“There is particularly a lack of workers in the IT and hi-tech sectors where companies are ready to pay good salaries for professionals and where Lithuania cannot provide the needed number of specialists. Excessive regulation and bureaucracy is a huge cost to Lithuania – companies cannot bring in foreign workers, which takes away the possibility to compete in other markets,” said Valdas Sutkus, the president of Lithuanian Business Confederation.
During 2015, only 350 highly qualified specialists from outside the European Union came to work in Lithuania. Experts and entrepreneurs note that the additional labour from abroad would help the problem of skilled labour shortages but the conditions of their employment are more strict than in other European Union countries.
“We believe that improvement of the current immigration procedures is one of the country’s priorities in the business and investment environment. Targeted economic immigration policy would not only lead to new jobs, but also allow the country’s employers to conduct business development and increase the flow of foreign direct investment,” said Sutkus.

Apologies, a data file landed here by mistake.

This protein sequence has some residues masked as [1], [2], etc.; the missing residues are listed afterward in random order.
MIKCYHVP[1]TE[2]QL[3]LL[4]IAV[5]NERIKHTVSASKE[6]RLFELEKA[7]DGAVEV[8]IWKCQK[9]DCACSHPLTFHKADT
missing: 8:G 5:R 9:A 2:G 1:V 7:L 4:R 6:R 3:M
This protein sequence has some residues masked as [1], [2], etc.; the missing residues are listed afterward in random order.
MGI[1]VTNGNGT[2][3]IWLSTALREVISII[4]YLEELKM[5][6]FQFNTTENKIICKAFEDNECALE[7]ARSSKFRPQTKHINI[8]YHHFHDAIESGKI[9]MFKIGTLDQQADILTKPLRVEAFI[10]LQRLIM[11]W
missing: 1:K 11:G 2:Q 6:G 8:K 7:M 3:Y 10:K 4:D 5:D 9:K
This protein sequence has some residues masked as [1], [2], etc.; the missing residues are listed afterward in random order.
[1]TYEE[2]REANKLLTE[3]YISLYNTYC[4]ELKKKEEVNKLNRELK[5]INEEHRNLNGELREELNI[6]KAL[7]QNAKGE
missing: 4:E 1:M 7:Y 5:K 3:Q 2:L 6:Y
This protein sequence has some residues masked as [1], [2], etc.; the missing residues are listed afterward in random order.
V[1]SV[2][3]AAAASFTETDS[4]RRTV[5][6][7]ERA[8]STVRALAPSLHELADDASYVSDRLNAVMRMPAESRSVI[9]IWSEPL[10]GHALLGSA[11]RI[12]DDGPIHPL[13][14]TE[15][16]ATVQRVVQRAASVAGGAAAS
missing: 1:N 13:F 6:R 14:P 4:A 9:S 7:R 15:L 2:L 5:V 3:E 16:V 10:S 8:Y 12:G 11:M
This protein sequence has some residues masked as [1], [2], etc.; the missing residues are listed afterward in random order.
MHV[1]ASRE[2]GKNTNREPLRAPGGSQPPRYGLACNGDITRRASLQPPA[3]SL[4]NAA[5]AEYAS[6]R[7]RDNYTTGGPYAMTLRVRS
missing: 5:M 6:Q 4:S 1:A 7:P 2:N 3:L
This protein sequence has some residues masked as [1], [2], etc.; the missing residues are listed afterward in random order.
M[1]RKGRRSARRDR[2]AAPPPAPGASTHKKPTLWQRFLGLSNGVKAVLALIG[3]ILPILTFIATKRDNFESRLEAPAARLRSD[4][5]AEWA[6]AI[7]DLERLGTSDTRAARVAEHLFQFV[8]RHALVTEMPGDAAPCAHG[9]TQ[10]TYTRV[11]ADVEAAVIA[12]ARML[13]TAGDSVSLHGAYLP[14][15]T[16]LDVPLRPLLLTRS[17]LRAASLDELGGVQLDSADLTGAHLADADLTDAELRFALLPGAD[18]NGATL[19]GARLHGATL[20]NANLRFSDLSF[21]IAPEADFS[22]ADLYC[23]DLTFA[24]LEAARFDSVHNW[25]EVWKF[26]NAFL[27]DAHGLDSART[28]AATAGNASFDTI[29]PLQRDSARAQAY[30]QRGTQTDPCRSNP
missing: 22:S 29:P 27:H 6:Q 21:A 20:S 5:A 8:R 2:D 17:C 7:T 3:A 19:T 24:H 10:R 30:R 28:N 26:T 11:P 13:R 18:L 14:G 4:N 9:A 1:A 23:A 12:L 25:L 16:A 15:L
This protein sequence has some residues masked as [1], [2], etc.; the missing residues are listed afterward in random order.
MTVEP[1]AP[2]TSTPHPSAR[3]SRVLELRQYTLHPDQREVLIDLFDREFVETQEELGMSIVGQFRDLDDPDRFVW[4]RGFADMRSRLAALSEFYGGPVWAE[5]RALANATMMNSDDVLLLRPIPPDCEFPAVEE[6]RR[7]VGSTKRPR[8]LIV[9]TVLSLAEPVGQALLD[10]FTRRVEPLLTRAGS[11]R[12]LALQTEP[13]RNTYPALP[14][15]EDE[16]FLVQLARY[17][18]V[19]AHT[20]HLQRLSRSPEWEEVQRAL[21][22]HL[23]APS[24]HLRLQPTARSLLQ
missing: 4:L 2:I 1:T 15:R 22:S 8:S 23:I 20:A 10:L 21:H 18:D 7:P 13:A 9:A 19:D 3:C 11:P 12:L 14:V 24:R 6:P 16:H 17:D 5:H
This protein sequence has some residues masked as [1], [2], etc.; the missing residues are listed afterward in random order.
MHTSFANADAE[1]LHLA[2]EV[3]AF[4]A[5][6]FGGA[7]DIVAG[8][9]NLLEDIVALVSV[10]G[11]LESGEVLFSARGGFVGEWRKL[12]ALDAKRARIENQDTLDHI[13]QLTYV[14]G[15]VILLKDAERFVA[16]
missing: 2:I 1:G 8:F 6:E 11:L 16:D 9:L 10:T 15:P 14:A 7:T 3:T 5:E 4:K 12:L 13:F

Human Resources Commission Chairwoman at the Lithuanian Business Confederation, Laura Duksaitė–Iškauskienė said that currently residence permit issuance for foreigners in Lithuania takes up to two months, and assessment of qualifications up to 14 days.
“Businesses want state regulation on this matter to be uniform and clear but the actual process is unpredictable. Now there are cases where different nationalities with equal skills and qualifications receive different answers on the possibility to work here,” said Dauksaitė–Iškauskienė.
A person who has a higher education diploma is considered a high-skilled worker in Lithuania but someone with great experience in the field is still not considered a specialist. In other EU countries, five years of work experience is enough to justify consideration as highly skilled.